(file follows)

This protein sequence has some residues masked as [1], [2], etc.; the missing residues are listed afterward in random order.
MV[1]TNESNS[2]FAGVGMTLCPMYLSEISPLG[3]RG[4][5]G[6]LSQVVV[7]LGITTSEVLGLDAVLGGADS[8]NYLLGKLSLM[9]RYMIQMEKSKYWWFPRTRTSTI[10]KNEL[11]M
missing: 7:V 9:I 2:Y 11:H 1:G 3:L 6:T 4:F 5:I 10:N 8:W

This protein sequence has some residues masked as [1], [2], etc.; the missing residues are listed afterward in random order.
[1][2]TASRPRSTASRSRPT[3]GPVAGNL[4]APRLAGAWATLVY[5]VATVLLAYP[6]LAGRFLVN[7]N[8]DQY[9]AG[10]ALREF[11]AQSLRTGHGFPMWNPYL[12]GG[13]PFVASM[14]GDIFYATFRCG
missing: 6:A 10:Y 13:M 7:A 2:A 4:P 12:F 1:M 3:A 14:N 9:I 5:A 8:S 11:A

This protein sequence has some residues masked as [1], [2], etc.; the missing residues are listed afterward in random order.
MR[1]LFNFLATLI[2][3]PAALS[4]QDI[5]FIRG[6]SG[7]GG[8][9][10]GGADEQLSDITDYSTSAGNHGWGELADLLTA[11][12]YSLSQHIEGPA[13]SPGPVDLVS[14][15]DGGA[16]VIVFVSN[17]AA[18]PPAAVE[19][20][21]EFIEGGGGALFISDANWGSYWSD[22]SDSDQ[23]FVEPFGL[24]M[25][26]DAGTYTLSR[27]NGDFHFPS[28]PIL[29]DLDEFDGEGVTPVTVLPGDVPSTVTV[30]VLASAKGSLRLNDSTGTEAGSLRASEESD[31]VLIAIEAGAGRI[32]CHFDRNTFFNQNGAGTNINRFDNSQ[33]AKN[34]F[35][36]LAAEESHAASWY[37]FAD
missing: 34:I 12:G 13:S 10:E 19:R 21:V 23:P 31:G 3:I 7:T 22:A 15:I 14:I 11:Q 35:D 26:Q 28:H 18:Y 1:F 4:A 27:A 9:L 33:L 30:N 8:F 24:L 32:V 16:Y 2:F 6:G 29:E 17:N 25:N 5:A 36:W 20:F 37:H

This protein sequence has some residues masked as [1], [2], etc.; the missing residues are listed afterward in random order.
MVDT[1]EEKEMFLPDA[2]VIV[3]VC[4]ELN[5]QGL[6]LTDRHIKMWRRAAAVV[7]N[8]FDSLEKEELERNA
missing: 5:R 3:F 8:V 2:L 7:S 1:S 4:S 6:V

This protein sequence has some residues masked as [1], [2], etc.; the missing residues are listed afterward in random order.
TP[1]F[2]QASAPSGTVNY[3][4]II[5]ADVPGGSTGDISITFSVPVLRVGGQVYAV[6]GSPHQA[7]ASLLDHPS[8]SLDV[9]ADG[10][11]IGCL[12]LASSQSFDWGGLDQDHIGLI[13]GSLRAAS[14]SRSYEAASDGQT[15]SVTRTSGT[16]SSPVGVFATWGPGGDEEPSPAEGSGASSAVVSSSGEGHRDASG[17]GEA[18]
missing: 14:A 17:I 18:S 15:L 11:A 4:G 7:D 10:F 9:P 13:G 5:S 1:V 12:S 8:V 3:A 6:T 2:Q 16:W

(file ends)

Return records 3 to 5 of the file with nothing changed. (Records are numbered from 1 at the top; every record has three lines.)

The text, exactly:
This protein sequence has some residues masked as [1], [2], etc.; the missing residues are listed afterward in random order.
MR[1]LFNFLATLI[2][3]PAALS[4]QDI[5]FIRG[6]SG[7]GG[8][9][10]GGADEQLSDITDYSTSAGNHGWGELADLLTA[11][12]YSLSQHIEGPA[13]SPGPVDLVS[14][15]DGGA[16]VIVFVSN[17]AA[18]PPAAVE[19][20][21]EFIEGGGGALFISDANWGSYWSD[22]SDSDQ[23]FVEPFGL[24]M[25][26]DAGTYTLSR[27]NGDFHFPS[28]PIL[29]DLDEFDGEGVTPVTVLPGDVPSTVTV[30]VLASAKGSLRLNDSTGTEAGSLRASEESD[31]VLIAIEAGAGRI[32]CHFDRNTFFNQNGAGTNINRFDNSQ[33]AKN[34]F[35][36]LAAEESHAASWY[37]FAD
missing: 34:I 12:G 13:S 10:E 19:R 21:V 23:P 31:G 3:I 7:T 22:A 15:I 14:I 11:Q 35:D 26:Q 28:H 18:Y 1:F 4:A 27:A 9:L 33:L 30:N 8:F 24:L 32:V 16:Y 2:F 6:G 29:E 17:N 25:N 5:A 36:W 20:F 37:H

This protein sequence has some residues masked as [1], [2], etc.; the missing residues are listed afterward in random order.
MVDT[1]EEKEMFLPDA[2]VIV[3]VC[4]ELN[5]QGL[6]LTDRHIKMWRRAAAVV[7]N[8]FDSLEKEELERNA
missing: 5:R 3:F 8:V 2:L 7:S 1:S 4:S 6:V

This protein sequence has some residues masked as [1], [2], etc.; the missing residues are listed afterward in random order.
TP[1]F[2]QASAPSGTVNY[3][4]II[5]ADVPGGSTGDISITFSVPVLRVGGQVYAV[6]GSPHQA[7]ASLLDHPS[8]SLDV[9]ADG[10][11]IGCL[12]LASSQSFDWGGLDQDHIGLI[13]GSLRAAS[14]SRSYEAASDGQT[15]SVTRTSGT[16]SSPVGVFATWGPGGDEEPSPAEGSGASSAVVSSSGEGHRDASG[17]GEA[18]
missing: 14:A 17:I 18:S 15:L 11:A 4:G 7:D 10:F 9:P 13:G 5:S 1:V 12:S 8:V 3:A 6:T 2:Q 16:W